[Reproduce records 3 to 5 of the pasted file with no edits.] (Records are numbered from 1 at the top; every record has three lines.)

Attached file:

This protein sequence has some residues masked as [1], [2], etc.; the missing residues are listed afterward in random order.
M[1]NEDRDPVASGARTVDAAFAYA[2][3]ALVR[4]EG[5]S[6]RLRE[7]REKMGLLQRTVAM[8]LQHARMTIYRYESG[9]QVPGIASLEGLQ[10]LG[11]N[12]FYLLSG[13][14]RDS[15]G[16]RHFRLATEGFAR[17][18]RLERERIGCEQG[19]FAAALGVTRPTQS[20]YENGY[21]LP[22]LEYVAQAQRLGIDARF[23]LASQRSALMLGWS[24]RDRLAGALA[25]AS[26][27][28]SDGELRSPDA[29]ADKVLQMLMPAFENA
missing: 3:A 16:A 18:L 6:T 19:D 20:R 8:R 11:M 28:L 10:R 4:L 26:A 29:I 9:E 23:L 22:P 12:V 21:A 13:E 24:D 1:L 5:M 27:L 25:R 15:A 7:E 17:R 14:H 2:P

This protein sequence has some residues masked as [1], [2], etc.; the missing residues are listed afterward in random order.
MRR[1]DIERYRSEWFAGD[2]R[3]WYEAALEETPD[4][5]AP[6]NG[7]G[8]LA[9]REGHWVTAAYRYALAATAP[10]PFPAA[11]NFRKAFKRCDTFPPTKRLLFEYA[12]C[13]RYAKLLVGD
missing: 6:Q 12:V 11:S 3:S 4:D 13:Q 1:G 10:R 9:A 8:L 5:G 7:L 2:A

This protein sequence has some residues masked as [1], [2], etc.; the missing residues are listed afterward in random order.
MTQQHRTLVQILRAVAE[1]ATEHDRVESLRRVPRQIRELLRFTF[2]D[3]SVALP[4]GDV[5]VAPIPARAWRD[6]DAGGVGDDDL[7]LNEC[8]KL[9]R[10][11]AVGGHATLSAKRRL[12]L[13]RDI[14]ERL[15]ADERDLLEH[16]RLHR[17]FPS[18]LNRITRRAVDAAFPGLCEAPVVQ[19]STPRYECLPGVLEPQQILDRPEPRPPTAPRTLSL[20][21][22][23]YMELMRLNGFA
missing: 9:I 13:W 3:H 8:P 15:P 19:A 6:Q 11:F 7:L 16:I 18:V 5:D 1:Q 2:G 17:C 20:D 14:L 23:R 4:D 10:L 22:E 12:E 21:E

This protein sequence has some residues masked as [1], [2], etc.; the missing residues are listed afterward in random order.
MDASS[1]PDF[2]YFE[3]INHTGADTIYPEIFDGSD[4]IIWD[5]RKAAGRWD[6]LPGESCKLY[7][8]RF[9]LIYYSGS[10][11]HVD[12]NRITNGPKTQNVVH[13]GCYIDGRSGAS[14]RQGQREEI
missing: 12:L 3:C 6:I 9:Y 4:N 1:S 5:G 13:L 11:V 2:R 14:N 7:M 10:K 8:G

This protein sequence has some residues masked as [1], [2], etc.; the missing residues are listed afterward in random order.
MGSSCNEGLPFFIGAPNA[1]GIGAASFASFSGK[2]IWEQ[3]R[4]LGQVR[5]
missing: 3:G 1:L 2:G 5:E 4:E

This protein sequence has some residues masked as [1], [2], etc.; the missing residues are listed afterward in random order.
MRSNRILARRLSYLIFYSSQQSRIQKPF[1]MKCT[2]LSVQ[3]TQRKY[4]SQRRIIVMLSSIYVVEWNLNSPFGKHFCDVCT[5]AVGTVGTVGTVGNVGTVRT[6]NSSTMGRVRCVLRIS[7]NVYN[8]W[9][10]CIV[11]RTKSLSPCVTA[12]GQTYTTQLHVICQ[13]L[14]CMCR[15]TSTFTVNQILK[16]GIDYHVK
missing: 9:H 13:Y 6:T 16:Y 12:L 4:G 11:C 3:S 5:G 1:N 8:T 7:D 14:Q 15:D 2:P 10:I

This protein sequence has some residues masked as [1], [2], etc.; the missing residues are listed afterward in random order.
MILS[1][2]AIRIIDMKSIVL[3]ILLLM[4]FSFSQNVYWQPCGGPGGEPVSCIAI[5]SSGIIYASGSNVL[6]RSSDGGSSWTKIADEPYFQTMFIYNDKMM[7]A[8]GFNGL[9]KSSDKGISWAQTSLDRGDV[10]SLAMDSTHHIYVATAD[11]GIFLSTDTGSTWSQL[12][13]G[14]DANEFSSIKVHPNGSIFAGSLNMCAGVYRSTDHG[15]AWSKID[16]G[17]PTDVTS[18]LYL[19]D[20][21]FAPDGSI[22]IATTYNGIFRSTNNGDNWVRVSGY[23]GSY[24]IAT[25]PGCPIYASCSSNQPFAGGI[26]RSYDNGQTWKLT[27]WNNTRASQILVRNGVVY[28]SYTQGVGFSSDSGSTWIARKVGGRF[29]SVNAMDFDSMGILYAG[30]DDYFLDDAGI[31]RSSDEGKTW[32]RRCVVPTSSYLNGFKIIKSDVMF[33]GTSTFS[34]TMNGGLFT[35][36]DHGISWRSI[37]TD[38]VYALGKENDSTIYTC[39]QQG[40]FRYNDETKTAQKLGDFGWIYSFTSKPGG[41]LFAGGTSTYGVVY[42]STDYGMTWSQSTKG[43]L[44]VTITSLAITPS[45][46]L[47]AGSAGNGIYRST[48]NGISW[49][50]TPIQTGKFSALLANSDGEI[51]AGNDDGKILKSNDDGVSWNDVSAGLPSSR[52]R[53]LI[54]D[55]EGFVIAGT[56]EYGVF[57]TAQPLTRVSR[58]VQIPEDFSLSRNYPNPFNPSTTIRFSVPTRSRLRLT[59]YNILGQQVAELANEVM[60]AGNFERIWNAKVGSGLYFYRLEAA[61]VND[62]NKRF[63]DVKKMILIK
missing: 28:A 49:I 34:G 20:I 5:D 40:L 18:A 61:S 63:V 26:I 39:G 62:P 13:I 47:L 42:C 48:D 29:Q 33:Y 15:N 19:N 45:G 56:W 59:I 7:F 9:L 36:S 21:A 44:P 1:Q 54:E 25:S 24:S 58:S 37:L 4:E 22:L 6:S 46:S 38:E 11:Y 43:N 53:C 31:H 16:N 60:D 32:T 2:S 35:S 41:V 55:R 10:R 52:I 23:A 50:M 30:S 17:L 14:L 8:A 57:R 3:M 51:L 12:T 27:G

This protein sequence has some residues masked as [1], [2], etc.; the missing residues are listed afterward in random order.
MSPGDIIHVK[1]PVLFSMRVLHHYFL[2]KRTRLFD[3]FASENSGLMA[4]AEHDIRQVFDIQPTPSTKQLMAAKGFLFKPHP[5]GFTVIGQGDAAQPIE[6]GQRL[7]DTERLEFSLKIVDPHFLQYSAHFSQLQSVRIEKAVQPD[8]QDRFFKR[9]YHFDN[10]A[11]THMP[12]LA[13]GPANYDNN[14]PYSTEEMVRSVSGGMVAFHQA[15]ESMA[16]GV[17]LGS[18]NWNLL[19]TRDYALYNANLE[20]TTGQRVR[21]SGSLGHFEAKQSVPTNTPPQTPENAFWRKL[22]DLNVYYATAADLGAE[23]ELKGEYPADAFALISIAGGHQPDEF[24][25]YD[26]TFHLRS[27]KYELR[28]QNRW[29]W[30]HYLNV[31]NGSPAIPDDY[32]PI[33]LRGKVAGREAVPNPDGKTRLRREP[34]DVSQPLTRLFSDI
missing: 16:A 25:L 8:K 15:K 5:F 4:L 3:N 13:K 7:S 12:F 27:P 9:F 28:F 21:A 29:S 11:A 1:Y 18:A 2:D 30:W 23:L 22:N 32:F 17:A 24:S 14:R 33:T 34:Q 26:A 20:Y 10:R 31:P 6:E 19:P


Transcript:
This protein sequence has some residues masked as [1], [2], etc.; the missing residues are listed afterward in random order.
MTQQHRTLVQILRAVAE[1]ATEHDRVESLRRVPRQIRELLRFTF[2]D[3]SVALP[4]GDV[5]VAPIPARAWRD[6]DAGGVGDDDL[7]LNEC[8]KL[9]R[10][11]AVGGHATLSAKRRL[12]L[13]RDI[14]ERL[15]ADERDLLEH[16]RLHR[17]FPS[18]LNRITRRAVDAAFPGLCEAPVVQ[19]STPRYECLPGVLEPQQILDRPEPRPPTAPRTLSL[20][21][22][23]YMELMRLNGFA
missing: 9:I 13:W 3:H 8:P 15:P 19:A 6:Q 11:F 7:L 16:I 18:V 5:D 1:Q 2:G 17:C 20:D 14:L 23:R 4:D 10:L 22:E 12:E 21:E

This protein sequence has some residues masked as [1], [2], etc.; the missing residues are listed afterward in random order.
MDASS[1]PDF[2]YFE[3]INHTGADTIYPEIFDGSD[4]IIWD[5]RKAAGRWD[6]LPGESCKLY[7][8]RF[9]LIYYSGS[10][11]HVD[12]NRITNGPKTQNVVH[13]GCYIDGRSGAS[14]RQGQREEI
missing: 12:L 3:C 6:I 9:Y 4:N 1:S 5:G 13:L 11:V 2:R 14:N 7:M 10:K 8:G

This protein sequence has some residues masked as [1], [2], etc.; the missing residues are listed afterward in random order.
MGSSCNEGLPFFIGAPNA[1]GIGAASFASFSGK[2]IWEQ[3]R[4]LGQVR[5]
missing: 3:G 1:L 2:G 5:E 4:E